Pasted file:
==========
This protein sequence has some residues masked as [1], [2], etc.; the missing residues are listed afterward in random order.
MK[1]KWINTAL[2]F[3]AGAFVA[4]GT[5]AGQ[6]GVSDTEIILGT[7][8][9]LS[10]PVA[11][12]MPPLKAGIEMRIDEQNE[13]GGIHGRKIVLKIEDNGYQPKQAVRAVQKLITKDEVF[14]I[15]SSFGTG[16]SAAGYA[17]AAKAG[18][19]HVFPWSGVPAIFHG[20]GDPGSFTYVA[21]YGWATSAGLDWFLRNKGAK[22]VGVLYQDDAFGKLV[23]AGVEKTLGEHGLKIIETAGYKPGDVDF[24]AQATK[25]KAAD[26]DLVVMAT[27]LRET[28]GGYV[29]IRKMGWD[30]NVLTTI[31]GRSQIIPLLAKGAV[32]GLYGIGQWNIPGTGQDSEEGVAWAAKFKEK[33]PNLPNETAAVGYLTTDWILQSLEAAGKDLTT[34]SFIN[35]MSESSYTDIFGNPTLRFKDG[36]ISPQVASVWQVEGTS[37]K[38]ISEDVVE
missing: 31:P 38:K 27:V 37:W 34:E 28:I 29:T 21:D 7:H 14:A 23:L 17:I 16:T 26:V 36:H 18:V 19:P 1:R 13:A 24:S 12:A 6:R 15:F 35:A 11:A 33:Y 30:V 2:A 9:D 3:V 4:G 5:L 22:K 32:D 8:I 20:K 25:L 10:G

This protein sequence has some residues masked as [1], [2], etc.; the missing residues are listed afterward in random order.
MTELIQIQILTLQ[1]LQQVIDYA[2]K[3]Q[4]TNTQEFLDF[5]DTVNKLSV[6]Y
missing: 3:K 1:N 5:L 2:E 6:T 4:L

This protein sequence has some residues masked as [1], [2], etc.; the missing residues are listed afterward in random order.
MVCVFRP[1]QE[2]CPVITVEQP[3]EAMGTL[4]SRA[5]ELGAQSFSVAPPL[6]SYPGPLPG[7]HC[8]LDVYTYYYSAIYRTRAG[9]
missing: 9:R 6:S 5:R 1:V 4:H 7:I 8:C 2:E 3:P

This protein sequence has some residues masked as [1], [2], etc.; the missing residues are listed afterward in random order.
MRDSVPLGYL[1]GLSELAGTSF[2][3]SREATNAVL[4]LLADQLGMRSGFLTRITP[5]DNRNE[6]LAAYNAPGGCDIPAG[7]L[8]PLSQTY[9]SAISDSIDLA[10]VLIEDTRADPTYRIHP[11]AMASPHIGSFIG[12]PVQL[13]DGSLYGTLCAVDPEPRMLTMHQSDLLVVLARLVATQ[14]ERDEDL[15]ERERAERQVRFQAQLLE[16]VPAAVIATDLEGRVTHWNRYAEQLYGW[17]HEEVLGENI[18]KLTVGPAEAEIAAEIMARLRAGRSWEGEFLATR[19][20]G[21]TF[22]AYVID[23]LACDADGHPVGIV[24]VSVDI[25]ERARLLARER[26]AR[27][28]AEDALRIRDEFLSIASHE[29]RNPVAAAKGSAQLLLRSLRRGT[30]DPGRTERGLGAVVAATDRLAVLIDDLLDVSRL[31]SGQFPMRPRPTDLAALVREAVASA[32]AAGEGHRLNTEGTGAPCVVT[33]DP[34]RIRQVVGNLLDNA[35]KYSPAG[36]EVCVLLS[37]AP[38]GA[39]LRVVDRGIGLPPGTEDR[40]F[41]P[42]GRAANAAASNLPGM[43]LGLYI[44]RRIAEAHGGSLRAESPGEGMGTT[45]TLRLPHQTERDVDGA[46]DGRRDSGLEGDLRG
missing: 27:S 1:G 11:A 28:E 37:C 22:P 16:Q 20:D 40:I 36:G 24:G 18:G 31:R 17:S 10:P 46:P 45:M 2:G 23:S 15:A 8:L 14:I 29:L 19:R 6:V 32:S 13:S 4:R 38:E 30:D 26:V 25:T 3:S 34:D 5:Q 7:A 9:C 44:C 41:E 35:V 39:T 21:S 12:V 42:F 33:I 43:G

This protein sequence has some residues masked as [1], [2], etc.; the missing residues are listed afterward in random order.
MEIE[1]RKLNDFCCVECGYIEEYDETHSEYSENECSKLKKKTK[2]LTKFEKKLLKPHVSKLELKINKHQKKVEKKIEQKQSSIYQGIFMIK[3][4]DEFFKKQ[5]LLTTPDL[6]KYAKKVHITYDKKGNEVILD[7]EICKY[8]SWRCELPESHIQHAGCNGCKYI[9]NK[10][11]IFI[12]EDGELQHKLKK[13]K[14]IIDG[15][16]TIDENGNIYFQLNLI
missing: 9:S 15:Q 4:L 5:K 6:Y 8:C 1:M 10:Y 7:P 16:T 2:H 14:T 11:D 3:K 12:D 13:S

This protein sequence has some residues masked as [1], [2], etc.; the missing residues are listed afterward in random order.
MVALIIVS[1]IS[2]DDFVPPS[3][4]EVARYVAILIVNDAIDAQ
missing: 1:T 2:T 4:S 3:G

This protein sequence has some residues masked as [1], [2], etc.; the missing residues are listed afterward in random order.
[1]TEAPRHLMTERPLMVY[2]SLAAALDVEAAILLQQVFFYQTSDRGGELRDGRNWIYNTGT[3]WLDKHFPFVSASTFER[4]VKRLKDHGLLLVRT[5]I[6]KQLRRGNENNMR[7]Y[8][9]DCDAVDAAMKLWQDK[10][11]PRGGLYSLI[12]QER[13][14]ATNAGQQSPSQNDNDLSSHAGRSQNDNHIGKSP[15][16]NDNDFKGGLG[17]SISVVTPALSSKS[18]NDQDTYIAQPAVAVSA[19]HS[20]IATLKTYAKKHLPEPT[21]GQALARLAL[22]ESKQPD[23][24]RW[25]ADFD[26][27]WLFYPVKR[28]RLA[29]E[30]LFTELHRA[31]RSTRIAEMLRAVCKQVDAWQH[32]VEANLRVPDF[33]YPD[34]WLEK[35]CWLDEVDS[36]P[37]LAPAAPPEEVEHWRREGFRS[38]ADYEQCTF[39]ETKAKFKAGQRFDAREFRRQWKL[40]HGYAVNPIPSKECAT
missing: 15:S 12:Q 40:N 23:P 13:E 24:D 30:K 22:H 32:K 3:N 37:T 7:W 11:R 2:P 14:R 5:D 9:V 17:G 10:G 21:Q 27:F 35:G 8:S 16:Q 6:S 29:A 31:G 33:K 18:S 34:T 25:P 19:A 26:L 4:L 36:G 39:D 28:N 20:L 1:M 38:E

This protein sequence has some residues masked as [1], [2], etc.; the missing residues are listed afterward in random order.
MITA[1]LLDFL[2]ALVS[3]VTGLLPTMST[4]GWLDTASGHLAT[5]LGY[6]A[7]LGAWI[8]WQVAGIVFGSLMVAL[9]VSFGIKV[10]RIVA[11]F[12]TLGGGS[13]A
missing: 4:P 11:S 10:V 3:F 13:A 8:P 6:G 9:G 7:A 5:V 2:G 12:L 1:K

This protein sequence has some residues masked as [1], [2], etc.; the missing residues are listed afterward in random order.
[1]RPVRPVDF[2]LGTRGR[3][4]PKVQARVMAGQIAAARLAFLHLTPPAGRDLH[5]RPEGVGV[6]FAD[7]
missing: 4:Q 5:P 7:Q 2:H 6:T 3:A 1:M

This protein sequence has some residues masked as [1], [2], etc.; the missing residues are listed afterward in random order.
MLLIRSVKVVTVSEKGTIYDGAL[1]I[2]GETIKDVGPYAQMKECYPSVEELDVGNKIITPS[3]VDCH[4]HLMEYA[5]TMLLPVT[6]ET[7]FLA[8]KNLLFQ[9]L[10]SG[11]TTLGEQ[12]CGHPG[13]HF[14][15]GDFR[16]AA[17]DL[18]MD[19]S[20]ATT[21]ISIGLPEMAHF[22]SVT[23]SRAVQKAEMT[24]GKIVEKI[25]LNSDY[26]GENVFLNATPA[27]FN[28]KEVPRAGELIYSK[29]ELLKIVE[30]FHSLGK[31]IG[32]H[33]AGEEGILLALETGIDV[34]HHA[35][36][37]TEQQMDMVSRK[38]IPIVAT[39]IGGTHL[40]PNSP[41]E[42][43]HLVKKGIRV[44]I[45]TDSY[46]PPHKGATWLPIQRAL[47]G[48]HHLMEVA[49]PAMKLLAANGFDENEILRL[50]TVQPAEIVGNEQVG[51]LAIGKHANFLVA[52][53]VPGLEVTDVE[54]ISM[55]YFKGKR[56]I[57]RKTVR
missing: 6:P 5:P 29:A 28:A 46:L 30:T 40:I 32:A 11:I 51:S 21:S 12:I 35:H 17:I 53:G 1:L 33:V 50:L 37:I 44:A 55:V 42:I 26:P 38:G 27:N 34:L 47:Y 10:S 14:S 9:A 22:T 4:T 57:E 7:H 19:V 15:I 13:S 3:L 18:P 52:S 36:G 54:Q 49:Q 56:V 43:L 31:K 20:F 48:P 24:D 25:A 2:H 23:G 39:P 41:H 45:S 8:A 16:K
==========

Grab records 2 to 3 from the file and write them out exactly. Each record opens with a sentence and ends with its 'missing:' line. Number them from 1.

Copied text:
This protein sequence has some residues masked as [1], [2], etc.; the missing residues are listed afterward in random order.
MTELIQIQILTLQ[1]LQQVIDYA[2]K[3]Q[4]TNTQEFLDF[5]DTVNKLSV[6]Y
missing: 3:K 1:N 5:L 2:E 6:T 4:L

This protein sequence has some residues masked as [1], [2], etc.; the missing residues are listed afterward in random order.
MVCVFRP[1]QE[2]CPVITVEQP[3]EAMGTL[4]SRA[5]ELGAQSFSVAPPL[6]SYPGPLPG[7]HC[8]LDVYTYYYSAIYRTRAG[9]
missing: 9:R 6:S 5:R 1:V 4:H 7:I 8:C 2:E 3:P